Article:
In mid–2008, NPRDD amended its enabling ordinance to provide that NPRDD would levy non-ad valorem assessments against real property owned by governmental entities. NPRDD then published a notice of public hearing to address the adoption of the non-ad valorem assessment roll for the 2008–2009 fiscal year. Thereafter, West Villages received notices of the proposed assessments for each of the nine parcels in question. West Villages timely filed written objections to the proposed assessments arguing, in relevant part, that there was no explicit or necessarily implied legislative authorization for NPRDD to impose the non-ad valorem assessments upon any property owned by West Villages, as such property constituted public property.
At the public hearing, West Villages objected not only verbally but also in writing to the proposed assessments, raising the same arguments which it previously made. Despite West Villages' objections, NPRDD passed a resolution which established the non-ad valorem assessment rates and which adopted the proposed non-ad valorem assessment roll.
Thereafter, West Villages filed appeals to address the imposition of the non-ad valorem assessments for each of the nine parcels. Again, West Villages asserted there was no legal basis for NPRDD to impose the non-ad valorem assessments upon the parcels in question. On October 17, 2008, the district director for NPRDD issued a letter to West Villages denying the appeals.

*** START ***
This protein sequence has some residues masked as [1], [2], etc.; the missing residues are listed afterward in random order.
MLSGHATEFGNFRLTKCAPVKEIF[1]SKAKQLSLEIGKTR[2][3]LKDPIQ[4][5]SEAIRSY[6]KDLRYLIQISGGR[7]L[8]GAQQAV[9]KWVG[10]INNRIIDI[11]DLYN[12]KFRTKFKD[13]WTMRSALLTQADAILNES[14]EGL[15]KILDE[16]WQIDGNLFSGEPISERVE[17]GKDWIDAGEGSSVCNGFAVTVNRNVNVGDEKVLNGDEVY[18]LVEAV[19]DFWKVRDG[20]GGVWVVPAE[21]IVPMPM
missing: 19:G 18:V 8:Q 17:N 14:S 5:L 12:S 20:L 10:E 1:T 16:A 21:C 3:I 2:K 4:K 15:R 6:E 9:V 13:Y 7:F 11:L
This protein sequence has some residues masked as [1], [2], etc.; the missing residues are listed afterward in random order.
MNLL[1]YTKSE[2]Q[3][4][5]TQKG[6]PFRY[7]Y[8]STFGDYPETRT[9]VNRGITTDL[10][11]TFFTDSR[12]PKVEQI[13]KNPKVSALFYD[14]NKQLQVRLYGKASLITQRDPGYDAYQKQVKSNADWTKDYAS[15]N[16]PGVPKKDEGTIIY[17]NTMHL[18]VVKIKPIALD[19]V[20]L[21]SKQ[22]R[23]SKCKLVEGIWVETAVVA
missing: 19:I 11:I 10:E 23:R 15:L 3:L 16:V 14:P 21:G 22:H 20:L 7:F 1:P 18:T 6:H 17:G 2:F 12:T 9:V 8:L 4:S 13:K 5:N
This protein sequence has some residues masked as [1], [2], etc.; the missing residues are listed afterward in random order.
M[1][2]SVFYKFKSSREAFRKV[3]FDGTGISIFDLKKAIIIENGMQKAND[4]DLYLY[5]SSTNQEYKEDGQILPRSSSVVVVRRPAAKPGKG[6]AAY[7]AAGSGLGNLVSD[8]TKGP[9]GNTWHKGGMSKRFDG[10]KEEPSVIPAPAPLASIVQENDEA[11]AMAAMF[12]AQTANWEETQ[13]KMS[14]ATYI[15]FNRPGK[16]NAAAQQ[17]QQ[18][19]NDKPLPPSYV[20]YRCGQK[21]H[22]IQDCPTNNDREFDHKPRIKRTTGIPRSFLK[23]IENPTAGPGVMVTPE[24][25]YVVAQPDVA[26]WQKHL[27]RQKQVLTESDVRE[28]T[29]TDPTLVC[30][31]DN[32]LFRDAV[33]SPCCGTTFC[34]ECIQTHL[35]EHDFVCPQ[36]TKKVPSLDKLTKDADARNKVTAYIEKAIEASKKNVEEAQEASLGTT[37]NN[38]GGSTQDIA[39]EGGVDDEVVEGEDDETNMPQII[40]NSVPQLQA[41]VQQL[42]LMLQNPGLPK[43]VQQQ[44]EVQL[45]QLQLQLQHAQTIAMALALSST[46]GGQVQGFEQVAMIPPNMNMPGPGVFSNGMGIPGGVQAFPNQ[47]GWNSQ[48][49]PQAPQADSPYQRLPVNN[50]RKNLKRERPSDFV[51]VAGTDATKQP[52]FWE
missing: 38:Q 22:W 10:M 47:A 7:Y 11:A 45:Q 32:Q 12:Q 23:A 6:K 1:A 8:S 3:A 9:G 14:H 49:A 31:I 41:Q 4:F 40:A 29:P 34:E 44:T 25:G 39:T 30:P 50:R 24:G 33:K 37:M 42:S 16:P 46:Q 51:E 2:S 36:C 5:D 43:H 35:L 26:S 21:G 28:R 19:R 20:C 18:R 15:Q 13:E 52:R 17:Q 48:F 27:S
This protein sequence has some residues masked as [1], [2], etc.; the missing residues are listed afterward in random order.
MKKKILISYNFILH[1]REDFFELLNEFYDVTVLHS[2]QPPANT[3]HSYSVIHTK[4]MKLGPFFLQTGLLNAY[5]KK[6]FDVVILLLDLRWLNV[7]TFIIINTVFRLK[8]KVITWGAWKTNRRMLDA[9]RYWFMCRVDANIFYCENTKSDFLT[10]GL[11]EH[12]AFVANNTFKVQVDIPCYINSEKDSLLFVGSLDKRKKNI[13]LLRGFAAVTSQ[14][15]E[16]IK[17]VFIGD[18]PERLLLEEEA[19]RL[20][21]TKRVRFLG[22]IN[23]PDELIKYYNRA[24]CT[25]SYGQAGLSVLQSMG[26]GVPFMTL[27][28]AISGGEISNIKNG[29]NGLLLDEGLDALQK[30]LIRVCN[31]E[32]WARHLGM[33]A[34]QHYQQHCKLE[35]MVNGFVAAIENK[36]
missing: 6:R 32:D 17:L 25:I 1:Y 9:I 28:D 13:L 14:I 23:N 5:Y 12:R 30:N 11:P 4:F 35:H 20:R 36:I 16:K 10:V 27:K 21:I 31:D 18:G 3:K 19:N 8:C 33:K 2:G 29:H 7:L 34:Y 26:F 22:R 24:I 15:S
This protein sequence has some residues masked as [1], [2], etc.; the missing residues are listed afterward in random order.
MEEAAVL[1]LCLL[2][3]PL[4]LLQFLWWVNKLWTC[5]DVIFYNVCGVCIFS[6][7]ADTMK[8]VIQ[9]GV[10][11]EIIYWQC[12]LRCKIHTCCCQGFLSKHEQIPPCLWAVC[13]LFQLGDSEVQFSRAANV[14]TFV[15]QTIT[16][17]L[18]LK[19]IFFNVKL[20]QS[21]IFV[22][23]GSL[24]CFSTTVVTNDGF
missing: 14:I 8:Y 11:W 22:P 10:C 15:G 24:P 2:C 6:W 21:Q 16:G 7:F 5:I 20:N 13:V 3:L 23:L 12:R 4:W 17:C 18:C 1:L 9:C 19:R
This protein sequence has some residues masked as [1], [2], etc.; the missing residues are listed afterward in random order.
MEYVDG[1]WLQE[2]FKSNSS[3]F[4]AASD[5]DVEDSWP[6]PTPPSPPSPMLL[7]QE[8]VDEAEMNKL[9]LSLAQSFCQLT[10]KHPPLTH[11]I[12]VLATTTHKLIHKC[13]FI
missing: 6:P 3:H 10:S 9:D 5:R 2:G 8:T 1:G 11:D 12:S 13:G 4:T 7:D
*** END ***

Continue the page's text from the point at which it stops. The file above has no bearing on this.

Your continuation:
On November 14, 2008, West Villages filed its petition for writ of certiorari in the circuit court. In its order denying West Villages' petition, the circuit court cited City of Boca Raton v. State, 595 So.2d 25 (Fla.1992), and determined, in relevant part, that “[a] dependent special district ․ has the authority to levy non-ad valorem assessments on specially benefited properties pursuant to both their home rule authority and statutory authority.”
West Villages, 36 So.3d at 838–39 (footnote omitted).
The Second District held that this Court's decision in Blake v. City of Tampa, 156 So. 97 (Fla.1934), prohibits NPRDD's levy because the Florida Legislature has not, expressly or by necessary implication, authorized such assessments against state land. See West Villages, 36 So.3d at 839–40. NPRDD argues that Blake is no longer valid in light of the creation of municipal home rule powers.3 Assuming, without deciding, that Blake is not applicable, we hold that NPRDD's home rule powers do not extend so far as to allow its special assessments on West Villages' property.